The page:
Vietnam, Hong Kong to promote trade amid US-China tensions

Vietnam and Hong Kong should promote investment, trade and service flows between the two sides to take advantage of a diversion of trade from China amid escalating tensions between the US and China, a banking official said.

vietnam, hong kong to promote trade amid us-china tensions hinh 0
A view of Hong Kong. Banking officials of HSBC have encouraged more trade between Vietnam and Hong Kong. (Photo: instyle-hk.com)
Speaking at a media briefing in Ho Chi Minh City on January 18, Terence Chiu, country head of commercial banking at HSBC Hong Kong, said that more Hong Kong investors were eyeing Vietnam as a good destination to seize huge opportunities for investment.

Some companies had started shifting production out of China to avoid tariffs imposed by the US, he said. “Vietnam is very likely to benefit from the adjusted supply chains,” he added.

“We have seen strong business flow from Hong Kong to Vietnam,” he said.  

Over the past five years, trade between Vietnam and Hong Kong has seen double-digit growth.

Compared to other ASEAN member countries, Vietnam had many advantages, which have helped the country gain attention from Hong Kong businesses, he said. 

Vietnam offers affordable human resources and abundant raw material sources, which are more competitive in price than other ASEAN countries.

Hong Kong investors also see high potential from Vietnam’s increasing purchasing power thanks to its growing middle class with increasing income.

Nick Mahon, head of International Subsidiary Banking for HSBC Vietnam, said: “Vietnam is seen as a possible winner in the trade war due to its low costs in manufacturing.”

“With its rapid infrastructure, economic and technological development, Vietnam has attracted attention from Hong Kong investors,” he said. 

Vietnamese enterprises should try to attract more financial sources from Hong Kong to develop infrastructure and industry, while using trade transaction floors in Hong Kong to promote its goods to global buyers, he noted.

According to the Hong Kong Trade Development Council (HKTDC), in the first nine months of 2018, bilateral trade reached 18 billion USD.

Hong Kong was one of the first foreign investors in HCM City, the economic hub of the country.

As of June 2018, Hong Kong was the sixth largest foreign investor in Vietnam with total investment of nearly 19 billion USD, with Vietnam among the 25 most attractive destinations for Hong Kong businesses.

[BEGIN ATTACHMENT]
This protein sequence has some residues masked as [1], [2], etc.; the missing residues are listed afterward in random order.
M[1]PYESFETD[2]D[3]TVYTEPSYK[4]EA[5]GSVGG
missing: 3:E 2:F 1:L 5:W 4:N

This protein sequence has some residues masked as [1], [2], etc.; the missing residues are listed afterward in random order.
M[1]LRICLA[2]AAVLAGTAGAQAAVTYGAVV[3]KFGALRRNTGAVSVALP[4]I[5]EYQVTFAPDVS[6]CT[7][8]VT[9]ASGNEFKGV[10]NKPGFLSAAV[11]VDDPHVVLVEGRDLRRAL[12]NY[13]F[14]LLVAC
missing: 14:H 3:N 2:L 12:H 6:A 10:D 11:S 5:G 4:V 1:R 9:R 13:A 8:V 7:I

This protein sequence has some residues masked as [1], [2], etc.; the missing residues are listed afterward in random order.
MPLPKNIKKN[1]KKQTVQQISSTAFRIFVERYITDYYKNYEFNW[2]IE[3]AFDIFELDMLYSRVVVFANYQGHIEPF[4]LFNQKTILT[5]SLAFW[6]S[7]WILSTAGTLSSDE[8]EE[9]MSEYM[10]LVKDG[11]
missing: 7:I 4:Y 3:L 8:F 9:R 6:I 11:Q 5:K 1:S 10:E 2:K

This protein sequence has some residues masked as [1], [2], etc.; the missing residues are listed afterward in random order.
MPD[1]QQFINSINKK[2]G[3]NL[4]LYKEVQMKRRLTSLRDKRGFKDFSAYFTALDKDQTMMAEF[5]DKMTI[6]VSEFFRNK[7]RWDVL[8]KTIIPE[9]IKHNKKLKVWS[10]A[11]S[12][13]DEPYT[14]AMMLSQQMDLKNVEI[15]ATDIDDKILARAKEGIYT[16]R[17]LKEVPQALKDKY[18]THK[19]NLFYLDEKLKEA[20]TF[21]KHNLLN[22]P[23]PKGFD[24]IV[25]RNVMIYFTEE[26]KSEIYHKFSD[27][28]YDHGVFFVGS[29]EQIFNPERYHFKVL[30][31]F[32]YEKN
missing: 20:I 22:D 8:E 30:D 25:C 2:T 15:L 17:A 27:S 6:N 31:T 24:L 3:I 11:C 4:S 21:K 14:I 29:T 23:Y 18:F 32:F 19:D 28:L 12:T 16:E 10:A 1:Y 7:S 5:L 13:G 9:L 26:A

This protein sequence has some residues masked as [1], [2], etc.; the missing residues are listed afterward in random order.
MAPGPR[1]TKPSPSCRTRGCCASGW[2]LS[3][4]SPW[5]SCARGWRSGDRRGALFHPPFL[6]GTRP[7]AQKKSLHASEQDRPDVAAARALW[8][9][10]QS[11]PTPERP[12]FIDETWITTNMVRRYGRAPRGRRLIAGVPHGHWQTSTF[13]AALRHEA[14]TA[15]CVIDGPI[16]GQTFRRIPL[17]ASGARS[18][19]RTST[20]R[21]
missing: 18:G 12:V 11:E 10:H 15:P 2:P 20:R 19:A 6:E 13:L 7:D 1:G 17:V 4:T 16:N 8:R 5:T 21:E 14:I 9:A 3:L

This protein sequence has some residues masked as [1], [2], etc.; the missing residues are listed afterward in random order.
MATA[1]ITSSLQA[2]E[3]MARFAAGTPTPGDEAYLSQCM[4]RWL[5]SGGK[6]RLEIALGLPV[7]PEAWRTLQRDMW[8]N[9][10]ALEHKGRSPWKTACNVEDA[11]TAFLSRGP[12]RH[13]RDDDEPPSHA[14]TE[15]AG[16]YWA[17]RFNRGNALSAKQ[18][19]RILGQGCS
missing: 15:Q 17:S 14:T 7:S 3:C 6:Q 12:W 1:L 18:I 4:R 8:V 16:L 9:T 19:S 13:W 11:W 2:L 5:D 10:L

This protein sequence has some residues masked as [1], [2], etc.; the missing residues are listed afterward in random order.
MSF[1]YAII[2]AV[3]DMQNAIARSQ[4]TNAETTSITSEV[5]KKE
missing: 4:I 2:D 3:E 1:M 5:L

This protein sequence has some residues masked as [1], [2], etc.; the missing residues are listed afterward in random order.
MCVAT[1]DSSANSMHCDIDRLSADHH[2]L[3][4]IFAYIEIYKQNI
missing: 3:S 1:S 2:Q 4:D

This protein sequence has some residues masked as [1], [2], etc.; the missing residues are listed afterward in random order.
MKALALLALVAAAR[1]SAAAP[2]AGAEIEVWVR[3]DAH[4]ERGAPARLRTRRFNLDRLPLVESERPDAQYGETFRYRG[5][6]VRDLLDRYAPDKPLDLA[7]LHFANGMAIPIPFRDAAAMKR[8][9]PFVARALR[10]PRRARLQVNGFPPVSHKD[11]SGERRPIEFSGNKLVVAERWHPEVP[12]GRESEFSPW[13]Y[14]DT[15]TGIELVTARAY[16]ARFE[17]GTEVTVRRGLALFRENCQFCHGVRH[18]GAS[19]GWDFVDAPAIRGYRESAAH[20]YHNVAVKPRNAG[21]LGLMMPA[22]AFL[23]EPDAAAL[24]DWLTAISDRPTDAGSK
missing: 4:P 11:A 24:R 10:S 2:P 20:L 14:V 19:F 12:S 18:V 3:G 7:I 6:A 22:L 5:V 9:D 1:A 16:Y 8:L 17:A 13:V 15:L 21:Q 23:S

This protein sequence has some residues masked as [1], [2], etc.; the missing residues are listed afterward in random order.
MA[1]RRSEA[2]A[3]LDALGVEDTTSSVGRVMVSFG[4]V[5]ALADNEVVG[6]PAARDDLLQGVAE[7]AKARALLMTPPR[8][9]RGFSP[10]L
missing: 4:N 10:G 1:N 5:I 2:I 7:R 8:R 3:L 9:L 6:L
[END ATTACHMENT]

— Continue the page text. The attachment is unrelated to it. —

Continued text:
Vietnam enjoyed a trade surplus of around 3 billion USD with Hong Kong in the first half of last year, a year-on-year increase of 14.6 percent.

During the first seven months of last year, Vietnam was the sixth biggest export market in the world for Hong Kong, with total value of 6 billion USD.

As of August 2018, Hong Kong companies had more than 1,300 projects operating in Vietnam with total registered capital of 9 billion USD, focusing on key areas like textiles and garments, real estate and investments.

Vietnam continues to shine as the region’s brightest star with the strongest GDP growth. 

Around 63 percent of all FDI in Vietnam is invested in the manufacturing sector.

According to the Ministry of Finance, the textile and garment sector is one of the country’s major export products, representing 12.4 percent of total export volume as of November last year.  

Bilateral cooperation between Vietnam and Hong Kong has grown steadily over years, with the two signing an FTA in November 2017.

Hong Kong also signed an FTA with ASEAN that has opened the door to more cooperation opportunities for Hong Kong and Vietnam, one of the fastest growing economies in ASEAN.

Vietnam has a stable political system, a sizeable domestic market, young working population, and resilient domestic demand that can create a sound and supportive ecosystem for foreign investors.

The country ended 2018 as one of the fastest-growing Asian economies. Last year the country’s GDP accelerated to 7.08 percent year-on-year, the fastest pace since 2011.

In 2019, Vietnam will likely remain one of Asia’s fastest growing economies. The strong economic growth of the country has opened up more business opportunities. 

The Comprehensive and Progressive Agreement for Trans-Pacific Partnership (CPTPP) took effect in Vietnam on January 14.

The CPTPP is expected to provide improved access to 500 million consumers among member countries, which account for 13 percent of global GDP.

The trade agreement will spur reform in Vietnam in such areas as competition, customs, e-commerce, environment, intellectual property, investment, labour standards, legal issues, and rules of origin.

By 2030, exports from CPTPP countries are expected to increase by more than 6 percent, and 8 percent in Vietnam. The trade agreement will also lead to a shift in global supply chains as trade is rerouted to CPTPP countries. 

Vietnam has implemented numerous reforms to improve its business environment for foreign investors.

According to the World Bank’s Doing Business 2018 report, Vietnam ranked 68th among 190 economies, a jump of 14 against 2017 and 30 against 2012.

The country has signed many FTAs that open up investment and trade opportunities and is committed to creating a fair and attractive business environment for foreign investors.

According to a report from the Government, foreign investment in Vietnam last year increased by 9.1 percent to $19.1 billion. This was the sixth consecutive record year for foreign investment in the country.

“Strong FDI flow should improve productivity and industrial capacity, enabling the country to take advantage of trade diversion,” said Terence Chiu, country head of commercial banking at HSBC Hong Kong.
VNA

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